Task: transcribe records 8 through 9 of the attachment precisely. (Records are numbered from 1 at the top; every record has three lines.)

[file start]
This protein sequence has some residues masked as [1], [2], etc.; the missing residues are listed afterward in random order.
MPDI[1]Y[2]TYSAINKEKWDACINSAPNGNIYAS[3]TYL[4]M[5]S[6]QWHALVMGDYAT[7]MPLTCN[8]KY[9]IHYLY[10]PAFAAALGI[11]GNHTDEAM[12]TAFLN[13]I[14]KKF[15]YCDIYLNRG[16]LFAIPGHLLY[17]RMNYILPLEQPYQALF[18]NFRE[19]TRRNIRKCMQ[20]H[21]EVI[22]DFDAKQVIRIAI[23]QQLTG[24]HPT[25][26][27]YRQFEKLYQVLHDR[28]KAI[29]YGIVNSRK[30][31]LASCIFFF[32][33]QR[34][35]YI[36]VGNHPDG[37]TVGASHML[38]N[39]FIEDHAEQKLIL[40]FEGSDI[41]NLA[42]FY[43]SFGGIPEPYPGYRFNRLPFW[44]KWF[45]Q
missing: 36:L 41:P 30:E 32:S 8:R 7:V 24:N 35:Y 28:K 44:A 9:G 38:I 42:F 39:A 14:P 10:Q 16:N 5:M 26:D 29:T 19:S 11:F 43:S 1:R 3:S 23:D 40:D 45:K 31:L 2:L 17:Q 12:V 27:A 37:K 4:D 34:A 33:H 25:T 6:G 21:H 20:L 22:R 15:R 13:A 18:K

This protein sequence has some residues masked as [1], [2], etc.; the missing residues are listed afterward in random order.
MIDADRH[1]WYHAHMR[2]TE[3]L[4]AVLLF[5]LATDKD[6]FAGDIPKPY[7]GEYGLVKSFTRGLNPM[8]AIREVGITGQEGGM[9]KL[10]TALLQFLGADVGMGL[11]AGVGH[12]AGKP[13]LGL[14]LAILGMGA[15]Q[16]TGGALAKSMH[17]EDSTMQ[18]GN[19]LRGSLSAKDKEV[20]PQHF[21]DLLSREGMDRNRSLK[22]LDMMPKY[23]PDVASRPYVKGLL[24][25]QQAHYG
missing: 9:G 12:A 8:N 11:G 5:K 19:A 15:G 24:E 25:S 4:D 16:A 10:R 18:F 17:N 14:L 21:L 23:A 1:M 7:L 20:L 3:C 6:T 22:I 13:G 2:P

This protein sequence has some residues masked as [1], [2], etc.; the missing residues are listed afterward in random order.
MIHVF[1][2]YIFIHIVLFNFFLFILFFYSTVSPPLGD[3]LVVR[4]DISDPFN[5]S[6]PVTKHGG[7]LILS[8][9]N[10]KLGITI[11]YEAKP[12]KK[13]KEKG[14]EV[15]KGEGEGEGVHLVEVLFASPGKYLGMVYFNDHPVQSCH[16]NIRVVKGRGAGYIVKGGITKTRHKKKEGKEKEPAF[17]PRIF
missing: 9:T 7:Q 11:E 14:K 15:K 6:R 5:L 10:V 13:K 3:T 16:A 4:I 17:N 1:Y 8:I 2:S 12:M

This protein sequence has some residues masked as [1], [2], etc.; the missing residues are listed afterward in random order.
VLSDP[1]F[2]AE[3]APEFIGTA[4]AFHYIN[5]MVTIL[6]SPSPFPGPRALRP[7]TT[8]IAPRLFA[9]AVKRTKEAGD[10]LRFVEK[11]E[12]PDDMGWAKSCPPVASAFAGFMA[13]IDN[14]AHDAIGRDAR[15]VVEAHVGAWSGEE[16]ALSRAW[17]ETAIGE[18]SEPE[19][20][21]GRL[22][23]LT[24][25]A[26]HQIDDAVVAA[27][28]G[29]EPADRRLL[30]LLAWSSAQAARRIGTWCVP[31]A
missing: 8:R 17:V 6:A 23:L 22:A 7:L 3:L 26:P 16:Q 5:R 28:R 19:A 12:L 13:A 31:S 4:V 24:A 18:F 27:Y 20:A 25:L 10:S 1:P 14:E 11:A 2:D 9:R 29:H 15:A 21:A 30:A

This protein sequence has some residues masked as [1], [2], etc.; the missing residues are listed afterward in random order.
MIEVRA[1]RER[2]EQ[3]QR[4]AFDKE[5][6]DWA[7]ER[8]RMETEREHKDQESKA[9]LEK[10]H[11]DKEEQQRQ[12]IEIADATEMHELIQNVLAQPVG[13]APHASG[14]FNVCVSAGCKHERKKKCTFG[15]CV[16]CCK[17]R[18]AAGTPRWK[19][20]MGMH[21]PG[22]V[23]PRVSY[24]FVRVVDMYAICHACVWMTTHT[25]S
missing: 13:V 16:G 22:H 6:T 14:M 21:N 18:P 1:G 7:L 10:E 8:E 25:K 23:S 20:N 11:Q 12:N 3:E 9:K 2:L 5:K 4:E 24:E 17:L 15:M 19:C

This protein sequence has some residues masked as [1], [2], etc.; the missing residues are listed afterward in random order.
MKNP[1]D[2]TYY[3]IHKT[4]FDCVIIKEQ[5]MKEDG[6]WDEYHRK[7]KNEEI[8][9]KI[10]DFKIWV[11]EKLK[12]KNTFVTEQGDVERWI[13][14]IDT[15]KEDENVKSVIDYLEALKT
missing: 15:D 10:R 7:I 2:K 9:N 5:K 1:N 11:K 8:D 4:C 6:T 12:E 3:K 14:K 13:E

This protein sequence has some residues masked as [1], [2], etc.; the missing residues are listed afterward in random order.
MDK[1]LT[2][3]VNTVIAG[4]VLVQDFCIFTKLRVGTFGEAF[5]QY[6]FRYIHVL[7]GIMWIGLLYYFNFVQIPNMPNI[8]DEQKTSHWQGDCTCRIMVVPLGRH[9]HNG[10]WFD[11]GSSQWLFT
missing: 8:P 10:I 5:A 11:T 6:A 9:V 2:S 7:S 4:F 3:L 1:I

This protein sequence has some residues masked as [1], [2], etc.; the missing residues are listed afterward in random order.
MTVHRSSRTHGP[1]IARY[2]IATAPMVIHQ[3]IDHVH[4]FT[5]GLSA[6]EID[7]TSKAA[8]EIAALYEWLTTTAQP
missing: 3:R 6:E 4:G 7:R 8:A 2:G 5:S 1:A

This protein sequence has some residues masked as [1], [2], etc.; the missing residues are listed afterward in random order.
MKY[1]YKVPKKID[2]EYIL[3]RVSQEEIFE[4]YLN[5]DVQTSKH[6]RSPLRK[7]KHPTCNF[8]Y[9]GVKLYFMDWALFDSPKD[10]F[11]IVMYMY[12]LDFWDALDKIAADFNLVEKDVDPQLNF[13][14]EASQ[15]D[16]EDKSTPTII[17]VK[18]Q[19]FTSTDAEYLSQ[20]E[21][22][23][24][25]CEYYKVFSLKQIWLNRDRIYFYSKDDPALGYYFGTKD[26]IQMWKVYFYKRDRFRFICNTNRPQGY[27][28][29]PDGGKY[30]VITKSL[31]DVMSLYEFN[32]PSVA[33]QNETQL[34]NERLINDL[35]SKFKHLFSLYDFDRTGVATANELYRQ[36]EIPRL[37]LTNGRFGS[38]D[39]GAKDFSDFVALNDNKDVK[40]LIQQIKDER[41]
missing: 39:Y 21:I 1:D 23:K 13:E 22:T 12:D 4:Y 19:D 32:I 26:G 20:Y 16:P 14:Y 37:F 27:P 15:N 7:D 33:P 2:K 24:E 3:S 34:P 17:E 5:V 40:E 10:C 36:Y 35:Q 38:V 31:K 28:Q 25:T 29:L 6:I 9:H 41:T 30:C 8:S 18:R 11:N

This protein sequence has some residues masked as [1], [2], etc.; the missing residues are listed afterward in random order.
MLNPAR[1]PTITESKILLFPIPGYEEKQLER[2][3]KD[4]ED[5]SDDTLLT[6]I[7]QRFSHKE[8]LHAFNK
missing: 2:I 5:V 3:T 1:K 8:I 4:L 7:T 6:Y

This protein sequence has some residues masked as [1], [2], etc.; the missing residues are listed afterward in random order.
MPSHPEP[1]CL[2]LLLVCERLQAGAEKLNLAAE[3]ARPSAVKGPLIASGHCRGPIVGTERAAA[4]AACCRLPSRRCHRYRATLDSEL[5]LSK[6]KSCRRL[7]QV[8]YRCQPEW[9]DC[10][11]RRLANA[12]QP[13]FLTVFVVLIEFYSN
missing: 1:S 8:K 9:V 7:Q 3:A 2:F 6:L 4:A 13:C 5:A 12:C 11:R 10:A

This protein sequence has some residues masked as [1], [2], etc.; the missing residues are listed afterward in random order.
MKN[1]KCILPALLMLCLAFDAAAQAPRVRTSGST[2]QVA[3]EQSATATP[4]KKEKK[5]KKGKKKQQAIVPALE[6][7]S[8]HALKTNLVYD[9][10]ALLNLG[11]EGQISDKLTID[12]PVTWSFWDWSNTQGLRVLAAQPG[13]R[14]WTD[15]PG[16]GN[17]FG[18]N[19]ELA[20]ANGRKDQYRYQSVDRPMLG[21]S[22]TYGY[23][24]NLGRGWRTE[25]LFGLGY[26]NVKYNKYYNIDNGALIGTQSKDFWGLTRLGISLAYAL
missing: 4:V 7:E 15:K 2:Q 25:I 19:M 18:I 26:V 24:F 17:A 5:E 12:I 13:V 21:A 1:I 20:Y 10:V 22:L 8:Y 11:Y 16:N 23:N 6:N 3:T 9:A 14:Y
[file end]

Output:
This protein sequence has some residues masked as [1], [2], etc.; the missing residues are listed afterward in random order.
MTVHRSSRTHGP[1]IARY[2]IATAPMVIHQ[3]IDHVH[4]FT[5]GLSA[6]EID[7]TSKAA[8]EIAALYEWLTTTAQP
missing: 3:R 6:E 4:G 7:R 8:A 2:G 5:S 1:A

This protein sequence has some residues masked as [1], [2], etc.; the missing residues are listed afterward in random order.
MKY[1]YKVPKKID[2]EYIL[3]RVSQEEIFE[4]YLN[5]DVQTSKH[6]RSPLRK[7]KHPTCNF[8]Y[9]GVKLYFMDWALFDSPKD[10]F[11]IVMYMY[12]LDFWDALDKIAADFNLVEKDVDPQLNF[13][14]EASQ[15]D[16]EDKSTPTII[17]VK[18]Q[19]FTSTDAEYLSQ[20]E[21][22][23][24][25]CEYYKVFSLKQIWLNRDRIYFYSKDDPALGYYFGTKD[26]IQMWKVYFYKRDRFRFICNTNRPQGY[27][28][29]PDGGKY[30]VITKSL[31]DVMSLYEFN[32]PSVA[33]QNETQL[34]NERLINDL[35]SKFKHLFSLYDFDRTGVATANELYRQ[36]EIPRL[37]LTNGRFGS[38]D[39]GAKDFSDFVALNDNKDVK[40]LIQQIKDER[41]
missing: 39:Y 21:I 1:D 23:K 13:E 22:T 12:D 4:Y 19:D 32:I 26:G 20:Y 16:P 14:Y 37:F 27:P 15:N 7:D 33:P 2:K 24:E 3:S 34:P 17:E 5:V 40:E 10:C 36:Y 35:Q 38:V 31:K 28:Q 25:T 29:L 6:I 9:H 41:T 30:C 8:S 18:R 11:N